I recently decided to run some CAT6 cabling and wanted to ensure that my Crimpmaster RJ45 die would work fine for the CAT6A shielded connectors. I noticed that several people had trouble using the CAT6 connectors (eg, from Monoprice for one) for different reasons, one of which seemed to be compatibility with their crimpers (eg, bad pin contact). There are EZRJ45 connectors that need a special crimper (Platinum Tools), and that crimper seems to work for standard connectors as well... but not AMP; so EZRJ45 just seems to be a proprietary connector. I've used my Ideal Crimpmaster for years for CAT5e and never knew there to be a difference in connectors needed; Ideal says that its die is AMP.

I came across this tidbit on Wikipedia, but I can't seem to find more detail: http://en.wikipedia.org/wiki/RJ45_%28computers%29#Types_and_incompatibility Only after looking for the differences do I find that some crimp tools manufacturers make different WE/SS and TE-AMP compatible crimpers with further explanation, but in all my years I've never heard of different RJ45 standards to be concerned about. I know that solid and stranded connectors can use different pins to make wire contact, and that CAT6A and CAT7 cable diameters can be larger than CAT5, but I've seen no mention that new crimpers must be used for CAT6A/7 vs CAT5. Is it time to upgrade my tools and connectors?!

1 Answer 1


As I recall (and I will admit I am too busy ATM to go research this myself), the RJ standards define the mechanical characteristics of the connector (shape, size, contacts, etc). They do not define the manner of crimping the connector to a cable.

Each manufacturer could make their own decisions on the manner of crimping, but there isn't really much you can vary in this process. The result is that there were two major crimp dies and types of connectors that provided at least the majority (or possibly the entirety) of the market.

This is true prior to Cat6. With Cat6 it is more difficult to adhere to the standard when making terminations, as you have very little room to "untwist" pairs and need to maintain proper separation of the pairs.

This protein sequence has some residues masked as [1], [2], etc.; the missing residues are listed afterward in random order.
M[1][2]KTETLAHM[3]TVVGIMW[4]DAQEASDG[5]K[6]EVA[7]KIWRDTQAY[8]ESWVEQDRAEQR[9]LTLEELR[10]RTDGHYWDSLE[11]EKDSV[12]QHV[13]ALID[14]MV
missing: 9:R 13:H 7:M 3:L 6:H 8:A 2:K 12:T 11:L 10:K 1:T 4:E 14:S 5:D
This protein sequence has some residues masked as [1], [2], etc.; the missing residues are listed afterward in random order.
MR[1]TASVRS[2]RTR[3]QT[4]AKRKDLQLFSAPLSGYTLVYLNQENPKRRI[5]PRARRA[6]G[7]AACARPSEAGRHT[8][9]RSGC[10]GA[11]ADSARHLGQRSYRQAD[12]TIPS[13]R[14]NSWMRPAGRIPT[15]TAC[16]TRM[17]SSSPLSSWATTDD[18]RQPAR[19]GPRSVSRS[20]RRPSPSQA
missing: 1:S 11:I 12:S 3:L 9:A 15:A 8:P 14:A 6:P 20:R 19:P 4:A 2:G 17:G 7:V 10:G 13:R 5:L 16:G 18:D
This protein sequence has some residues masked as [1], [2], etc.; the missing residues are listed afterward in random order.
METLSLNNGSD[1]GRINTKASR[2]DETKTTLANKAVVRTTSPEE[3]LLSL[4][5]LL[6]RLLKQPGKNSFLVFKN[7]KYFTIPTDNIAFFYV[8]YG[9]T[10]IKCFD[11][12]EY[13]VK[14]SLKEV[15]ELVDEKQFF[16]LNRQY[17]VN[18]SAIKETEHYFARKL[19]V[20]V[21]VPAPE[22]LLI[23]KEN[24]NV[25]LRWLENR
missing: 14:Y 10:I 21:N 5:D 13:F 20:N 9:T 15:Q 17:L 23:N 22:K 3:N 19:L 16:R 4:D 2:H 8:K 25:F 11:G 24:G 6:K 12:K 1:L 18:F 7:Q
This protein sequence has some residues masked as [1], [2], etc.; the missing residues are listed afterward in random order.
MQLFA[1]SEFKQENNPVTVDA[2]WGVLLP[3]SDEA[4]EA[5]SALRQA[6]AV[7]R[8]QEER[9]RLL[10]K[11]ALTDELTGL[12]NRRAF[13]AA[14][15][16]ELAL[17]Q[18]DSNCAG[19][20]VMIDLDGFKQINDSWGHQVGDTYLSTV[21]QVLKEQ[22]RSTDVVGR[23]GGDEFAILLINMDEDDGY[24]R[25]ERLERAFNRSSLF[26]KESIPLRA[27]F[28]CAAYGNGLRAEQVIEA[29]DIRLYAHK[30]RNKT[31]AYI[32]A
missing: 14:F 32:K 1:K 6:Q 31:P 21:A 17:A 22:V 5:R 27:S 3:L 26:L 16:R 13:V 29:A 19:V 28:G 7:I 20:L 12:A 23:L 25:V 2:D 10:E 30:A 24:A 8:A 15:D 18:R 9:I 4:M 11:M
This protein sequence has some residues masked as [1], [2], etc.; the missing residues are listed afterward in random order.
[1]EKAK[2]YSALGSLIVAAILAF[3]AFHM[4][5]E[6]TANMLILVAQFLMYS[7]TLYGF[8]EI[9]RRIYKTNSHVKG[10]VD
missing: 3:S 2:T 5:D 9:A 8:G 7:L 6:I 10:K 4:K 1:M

This led to a whole new range of connector products and tools that may or may not be compatible with older tools. For instance, I have seen Cat6 connectors where you wire the cable to an "insert" that is then inserted and crimped into the connector.

Morale of the story is that you need to do your research and make sure that you are getting connectors that work with your current tools or buy the right tools with the connectors. On top of that you need to know what you are doing or you may produce cables that will only pass a Cat5 certifications at the extra costs of Cat6.

My advice generally, and especially if you are looking to do Cat6 or better, buy your cables pre-manufactured. The failure rate of hand made cables is much higher and can cost more in troubleshooting/downtime in the long run. Especially since many of these are made in organizations that are "trying to save money" and also don't have the tools to properly test the cables they are making (certification testers are not cheap).

  • That makes sense considering what I've read. The "standards" are new, so everyone has their own version of it, but are generally backwards compatible with connectors fitting jacks and such. And very large installations will decide on such minutae that have heretofore have been taken for granted.
    – Mike
    Commented Sep 2, 2013 at 23:51

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